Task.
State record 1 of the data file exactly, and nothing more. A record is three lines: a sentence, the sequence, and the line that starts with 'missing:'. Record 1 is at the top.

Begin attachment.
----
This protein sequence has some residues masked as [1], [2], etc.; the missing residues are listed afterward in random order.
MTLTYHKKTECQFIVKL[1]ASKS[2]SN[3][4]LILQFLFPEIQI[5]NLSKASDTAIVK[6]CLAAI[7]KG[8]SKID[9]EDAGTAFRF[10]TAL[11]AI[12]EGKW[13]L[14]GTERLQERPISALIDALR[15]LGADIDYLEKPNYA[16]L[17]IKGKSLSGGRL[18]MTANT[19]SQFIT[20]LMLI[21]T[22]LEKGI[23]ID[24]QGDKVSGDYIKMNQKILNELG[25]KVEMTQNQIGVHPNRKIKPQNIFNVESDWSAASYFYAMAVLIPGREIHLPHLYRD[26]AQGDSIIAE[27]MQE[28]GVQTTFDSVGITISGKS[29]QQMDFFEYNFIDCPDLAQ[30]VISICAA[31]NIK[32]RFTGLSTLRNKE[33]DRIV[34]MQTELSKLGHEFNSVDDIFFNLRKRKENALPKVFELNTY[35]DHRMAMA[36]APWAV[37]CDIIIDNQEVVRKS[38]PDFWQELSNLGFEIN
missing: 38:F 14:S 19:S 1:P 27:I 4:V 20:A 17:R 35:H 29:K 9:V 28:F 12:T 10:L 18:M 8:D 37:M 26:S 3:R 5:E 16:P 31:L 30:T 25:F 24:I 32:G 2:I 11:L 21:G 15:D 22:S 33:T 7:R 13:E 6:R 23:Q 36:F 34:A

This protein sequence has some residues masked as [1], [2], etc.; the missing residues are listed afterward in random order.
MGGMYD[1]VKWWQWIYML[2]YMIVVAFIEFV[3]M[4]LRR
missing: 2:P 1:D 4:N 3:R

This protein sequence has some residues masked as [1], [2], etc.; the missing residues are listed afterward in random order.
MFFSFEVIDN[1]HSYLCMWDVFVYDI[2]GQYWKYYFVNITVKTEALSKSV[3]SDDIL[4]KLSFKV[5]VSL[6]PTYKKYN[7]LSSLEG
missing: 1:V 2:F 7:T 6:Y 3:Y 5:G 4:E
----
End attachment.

This protein sequence has some residues masked as [1], [2], etc.; the missing residues are listed afterward in random order.
MTLTYHKKTECQFIVKL[1]ASKS[2]SN[3][4]LILQFLFPEIQI[5]NLSKASDTAIVK[6]CLAAI[7]KG[8]SKID[9]EDAGTAFRF[10]TAL[11]AI[12]EGKW[13]L[14]GTERLQERPISALIDALR[15]LGADIDYLEKPNYA[16]L[17]IKGKSLSGGRL[18]MTANT[19]SQFIT[20]LMLI[21]T[22]LEKGI[23]ID[24]QGDKVSGDYIKMNQKILNELG[25]KVEMTQNQIGVHPNRKIKPQNIFNVESDWSAASYFYAMAVLIPGREIHLPHLYRD[26]AQGDSIIAE[27]MQE[28]GVQTTFDSVGITISGKS[29]QQMDFFEYNFIDCPDLAQ[30]VISICAA[31]NIK[32]RFTGLSTLRNKE[33]DRIV[34]MQTELSKLGHEFNSVDDIFFNLRKRKENALPKVFELNTY[35]DHRMAMA[36]APWAV[37]CDIIIDNQEVVRKS[38]PDFWQELSNLGFEIN
missing: 38:F 14:S 19:S 1:P 27:I 4:V 20:A 17:R 35:H 29:K 9:V 28:F 12:T 10:L 18:M 8:D 37:M 26:S 3:R 5:E 16:P 31:L 30:T 25:F 24:I 32:G 2:I 11:L 21:G 15:D 22:S 33:T 7:R 13:E 6:R 23:Q 36:F 34:A